The short history of Delahaye 145 V12 chassis no. 48773
- André Vaucourt
- August 21, 2012
- Delahaye - René Dreyfus and the upset at Pau, by Leif Snellman
- Delahaye 138 - 1933-'35: why Delahaye decided to go racing, by André Vaucourt
- Delahaye 135 - 1935-'36: a new chassis for the luxury market, by André Vaucourt
- Delahaye 135 - 1936: dominating the 1936 French racing season, by André Vaucourt
- Delahaye 135 - 1936: Delahaye wins nine out of 18 races, by André Vaucourt
- Delahaye 135/145 - 1937: winning big prizes, by André Vaucourt
- Delahaye 135/145/155 - 1938: Delahaye wins the Pau and Cork GPs and comes 1, 2, 4 at Le Mans, by André Vaucourt
- Delahaye 135/145 - 1939: not a very good year for Delahaye, and a terrible year for the world, by André Vaucourt
- Delahaye 145 - What became of the Delahaye 145 V12 chassis no. 48771?, by André Vaucourt
- Delahaye 145 - The history of Delahaye 145 V12 chassis no. 48775, by André Vaucourt
- Delahaye 145 - The brief history of Delahaye 145 V12 chassis no. 48772, by André Vaucourt
- Delahaye 155 - Delahaye's 155 V12 chassis no. 48774: the worst car they ever built, by André Vaucourt
Gianfranco Comotti/Charles Roux
1938 Mille Miglia
This car first appeared at the Montlhéry race track on June 25, 1937 to be presented to the press, after which an extensive test started a week before the Grand Prix of the Automobile Club de France, now commonly referred to as the French GP.
René Dreyfus testing the car on the day it was presented to the press (Jean-Maurice Gigleux collection)
There were many teething problems to be solved, the most important of which was overheating and poor engine breathing. This was partially remedied by doubling the size of the carburettor air intake as can be seen on the photos.
Ready for the ACF GP, Dreyfus at the wheel (Jean-Maurice Gigleux collection)
The car was a two-seater 'sports racer' with detachable fenders and full electric lighting for road use… The engine, a 4.5-litre V12 unit developing some 220bhp was designed by engineer Jean François.
|19/06/38||Le Mans 24 Hours||2||Comotti/Divo||DNF|
|11/09/38||Paris 12 Hours||4||'Raph'/Schell||DNF|
|27/08/39||Liège Expo GP||-||'Raph', practice||No race|
At the Marne GP on July 18, the car driven by René Carrière set fastest lap at 150.399kph. For the Tripoli GP, the car’s coachwork was replaced by a more aerodynamic body in order to improve its performance on the very fast and very hot race track, but Dreyfus came only 7th (the no.12 was Schell's car, but he didn't drive it). The “Bolide”, as it was called, was never seen again after this race.
Carrière at the Marne GP (Jean-Maurice Gigleux collection)
Gianfranco Comotti and Charles Roux at full blast during the Mille Miglia.
The racing seasons '37, '38 and '39 were very disappointing, to say the least, prompting Lucy O'Riley Schell and her husband to sell the Delahayes and replace them with Maseratis. Then war broke out, and none of the cars were in fact sold. 48773 and 48772 were parked in a shop window in rue Laugier in the 17th arrondissement of Paris, the heart of the city's car trade. 48771, the “Million” car, was sold at the end of the war to a Nazi collaborator. 48775, the only 145 to race after the war, was sold to Charles Pozzi in July 1943 while the monoplace 48774 was sold to Paul Friderich in 1946.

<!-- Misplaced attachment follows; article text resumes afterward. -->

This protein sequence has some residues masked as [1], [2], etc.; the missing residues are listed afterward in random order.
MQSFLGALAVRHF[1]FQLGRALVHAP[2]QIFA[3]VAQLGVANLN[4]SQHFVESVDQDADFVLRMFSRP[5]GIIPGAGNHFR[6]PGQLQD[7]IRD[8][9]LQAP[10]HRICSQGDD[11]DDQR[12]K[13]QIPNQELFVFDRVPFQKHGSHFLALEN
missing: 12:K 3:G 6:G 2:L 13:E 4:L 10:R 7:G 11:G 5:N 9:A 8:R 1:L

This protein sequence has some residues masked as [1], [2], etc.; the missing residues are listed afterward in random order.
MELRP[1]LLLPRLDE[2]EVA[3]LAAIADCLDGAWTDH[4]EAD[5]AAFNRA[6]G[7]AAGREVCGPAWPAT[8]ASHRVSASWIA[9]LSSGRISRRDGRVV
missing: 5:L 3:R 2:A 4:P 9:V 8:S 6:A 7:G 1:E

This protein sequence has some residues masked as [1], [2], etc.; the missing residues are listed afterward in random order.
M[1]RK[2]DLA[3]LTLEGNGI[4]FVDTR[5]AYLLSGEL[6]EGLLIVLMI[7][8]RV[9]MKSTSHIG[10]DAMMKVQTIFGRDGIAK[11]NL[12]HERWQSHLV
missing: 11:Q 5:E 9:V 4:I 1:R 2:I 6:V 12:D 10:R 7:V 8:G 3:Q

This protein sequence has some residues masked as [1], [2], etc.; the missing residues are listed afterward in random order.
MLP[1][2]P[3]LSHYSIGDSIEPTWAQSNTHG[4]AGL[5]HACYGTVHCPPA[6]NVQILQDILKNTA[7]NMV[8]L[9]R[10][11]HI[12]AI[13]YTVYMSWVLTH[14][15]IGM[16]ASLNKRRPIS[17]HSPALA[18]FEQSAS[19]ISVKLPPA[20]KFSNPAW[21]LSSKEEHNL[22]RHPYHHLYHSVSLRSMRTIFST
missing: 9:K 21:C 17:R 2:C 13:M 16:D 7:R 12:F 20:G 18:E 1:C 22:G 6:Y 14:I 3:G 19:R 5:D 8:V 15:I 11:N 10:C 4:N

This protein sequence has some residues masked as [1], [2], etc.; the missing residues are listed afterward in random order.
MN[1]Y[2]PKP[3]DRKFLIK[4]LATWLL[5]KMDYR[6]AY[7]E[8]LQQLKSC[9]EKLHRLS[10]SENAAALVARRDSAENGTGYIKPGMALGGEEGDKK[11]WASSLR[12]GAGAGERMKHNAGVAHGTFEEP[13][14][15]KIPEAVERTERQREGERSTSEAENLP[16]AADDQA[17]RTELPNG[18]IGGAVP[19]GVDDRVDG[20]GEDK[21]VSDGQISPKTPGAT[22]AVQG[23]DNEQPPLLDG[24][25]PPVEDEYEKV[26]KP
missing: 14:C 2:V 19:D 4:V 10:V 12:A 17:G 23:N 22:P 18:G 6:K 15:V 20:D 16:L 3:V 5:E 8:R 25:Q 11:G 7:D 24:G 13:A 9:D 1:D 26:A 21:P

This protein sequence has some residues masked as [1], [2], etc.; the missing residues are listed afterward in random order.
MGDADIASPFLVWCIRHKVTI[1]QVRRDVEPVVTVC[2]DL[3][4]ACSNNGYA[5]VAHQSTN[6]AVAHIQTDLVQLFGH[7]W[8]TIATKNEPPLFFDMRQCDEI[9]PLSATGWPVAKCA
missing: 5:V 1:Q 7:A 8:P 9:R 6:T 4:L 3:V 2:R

Dreyfus during practice at the Tripoli GP, driving Schell's no.12 (Jean-Maurice Gigleux collection)
'Raph' at the Paris 12 Hours.
A tragedy occurred when Laury was killed in a car accident with Lucy seriously injured. She semi-retired to Monaco, and died in 1955.
In 1946, 48773 was sold to Robert Cuny who owned a transport company in Vossel in the East of France. Cuny went on to order from Henri Chapron, the famous coachbuilder, a Coupé de Grand Luxe 2 places, no.6517, painted “Chapron blue” with grey leather interior, which was delivered to him in April 1948. 14 months does seem a long time, but one must remember that raw materials were very scarce and strikes occurred almost every day. The car was registered in Paris as 5636 RQ1. Cuny kept the car for a few months, driving it in various rallies, but the engine proved troublesome and Cuny had to replace it by a 135S.
An early picture of the Chapron coupé.
In 1951, the car was offered for sale by Garage Waller. It was acquired by a military of SHAPE who in turn sold it to the Schlumpf brothers for their Mulhouse museum. Fritz Schlumpf exchanged it for another car with Dutch dealer Rob de la Rive Box, who sold it to American Andrews in 1967. A few years later, another Dutch dealer, Bart Loyens, sold Andrews a 165 V12 engine (no.6), the town version of the 145, owned previously by Pierre Bardinon.
In 1983 Andrews sold the car to Bill Jacobs and Bill Hinds who restored the car and sold it to the Blackhawk collection in 1984. At an auction sale in Geneva in 1989 the car was bought by Samuel Ornstein. Ten years later, it was in the ownership of Myron Schuster, who started some restoration work but failed to complete it.
A more recent view at Pebble Beach with 48772 in the background.
In 2003, the car was sold to Peter Mullin through Swiss dealer Lukas Hüni. Mullin undertook a very complete and painstaking restoration, executed by Jim Stanberg of the High Mountain Classics workshop in Colorado. There, it was discovered that the suspension was type 165 and that the cast-iron gearbox was replaced by an aluminium Cotal electromagnetic box, much more appropriate for this very fine and elegant coupe. The car was much admired at Pebble Beach in 2006 and is now in Mullin's museum in California.